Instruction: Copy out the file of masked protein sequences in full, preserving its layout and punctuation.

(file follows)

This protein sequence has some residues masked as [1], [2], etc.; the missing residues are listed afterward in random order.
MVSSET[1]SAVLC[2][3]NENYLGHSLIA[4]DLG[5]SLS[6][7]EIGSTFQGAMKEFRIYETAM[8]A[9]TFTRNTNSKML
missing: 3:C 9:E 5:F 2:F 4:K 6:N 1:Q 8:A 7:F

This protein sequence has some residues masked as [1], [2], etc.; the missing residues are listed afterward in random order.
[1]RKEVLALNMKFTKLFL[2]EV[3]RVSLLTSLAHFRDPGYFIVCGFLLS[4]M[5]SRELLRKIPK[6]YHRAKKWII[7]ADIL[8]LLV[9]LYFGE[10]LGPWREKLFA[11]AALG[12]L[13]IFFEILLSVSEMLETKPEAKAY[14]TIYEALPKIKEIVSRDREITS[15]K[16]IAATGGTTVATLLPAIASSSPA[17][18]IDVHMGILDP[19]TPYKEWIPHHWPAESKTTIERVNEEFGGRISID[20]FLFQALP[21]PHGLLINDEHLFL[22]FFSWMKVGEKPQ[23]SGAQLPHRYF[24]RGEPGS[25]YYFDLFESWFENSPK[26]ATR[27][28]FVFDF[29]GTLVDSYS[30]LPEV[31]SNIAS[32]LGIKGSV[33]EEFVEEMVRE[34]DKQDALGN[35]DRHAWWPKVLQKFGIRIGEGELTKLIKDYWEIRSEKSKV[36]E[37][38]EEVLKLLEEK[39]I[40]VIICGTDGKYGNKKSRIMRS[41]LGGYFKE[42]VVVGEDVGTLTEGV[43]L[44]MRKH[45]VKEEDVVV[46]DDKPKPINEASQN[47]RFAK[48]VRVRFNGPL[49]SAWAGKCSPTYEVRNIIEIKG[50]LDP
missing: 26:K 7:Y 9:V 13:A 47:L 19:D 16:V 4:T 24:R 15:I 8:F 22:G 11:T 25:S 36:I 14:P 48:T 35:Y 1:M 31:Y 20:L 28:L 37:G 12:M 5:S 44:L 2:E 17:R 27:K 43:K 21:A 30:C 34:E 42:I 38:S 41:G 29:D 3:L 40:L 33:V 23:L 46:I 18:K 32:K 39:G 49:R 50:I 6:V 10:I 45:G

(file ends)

This protein sequence has some residues masked as [1], [2], etc.; the missing residues are listed afterward in random order.
MVSSET[1]SAVLC[2][3]NENYLGHSLIA[4]DLG[5]SLS[6][7]EIGSTFQGAMKEFRIYETAM[8]A[9]TFTRNTNSKML
missing: 3:C 9:E 5:F 2:F 4:K 6:N 1:Q 8:A 7:F

This protein sequence has some residues masked as [1], [2], etc.; the missing residues are listed afterward in random order.
[1]RKEVLALNMKFTKLFL[2]EV[3]RVSLLTSLAHFRDPGYFIVCGFLLS[4]M[5]SRELLRKIPK[6]YHRAKKWII[7]ADIL[8]LLV[9]LYFGE[10]LGPWREKLFA[11]AALG[12]L[13]IFFEILLSVSEMLETKPEAKAY[14]TIYEALPKIKEIVSRDREITS[15]K[16]IAATGGTTVATLLPAIASSSPA[17][18]IDVHMGILDP[19]TPYKEWIPHHWPAESKTTIERVNEEFGGRISID[20]FLFQALP[21]PHGLLINDEHLFL[22]FFSWMKVGEKPQ[23]SGAQLPHRYF[24]RGEPGS[25]YYFDLFESWFENSPK[26]ATR[27][28]FVFDF[29]GTLVDSYS[30]LPEV[31]SNIAS[32]LGIKGSV[33]EEFVEEMVRE[34]DKQDALGN[35]DRHAWWPKVLQKFGIRIGEGELTKLIKDYWEIRSEKSKV[36]E[37][38]EEVLKLLEEK[39]I[40]VIICGTDGKYGNKKSRIMRS[41]LGGYFKE[42]VVVGEDVGTLTEGV[43]L[44]MRKH[45]VKEEDVVV[46]DDKPKPINEASQN[47]RFAK[48]VRVRFNGPL[49]SAWAGKCSPTYEVRNIIEIKG[50]LDP
missing: 26:K 7:Y 9:V 13:A 47:L 19:D 16:V 4:T 24:R 15:I 8:F 22:G 11:T 25:S 36:I 14:P 48:T 35:Y 1:M 31:Y 20:L 28:L 37:G 12:M 5:S 44:L 2:E 17:R 27:K 43:K 21:A 30:C 34:E 42:I 38:S 41:G 29:D 3:L 40:L 33:V 23:L 46:I 18:K 32:K 39:G 49:R 50:I 6:V 10:I 45:G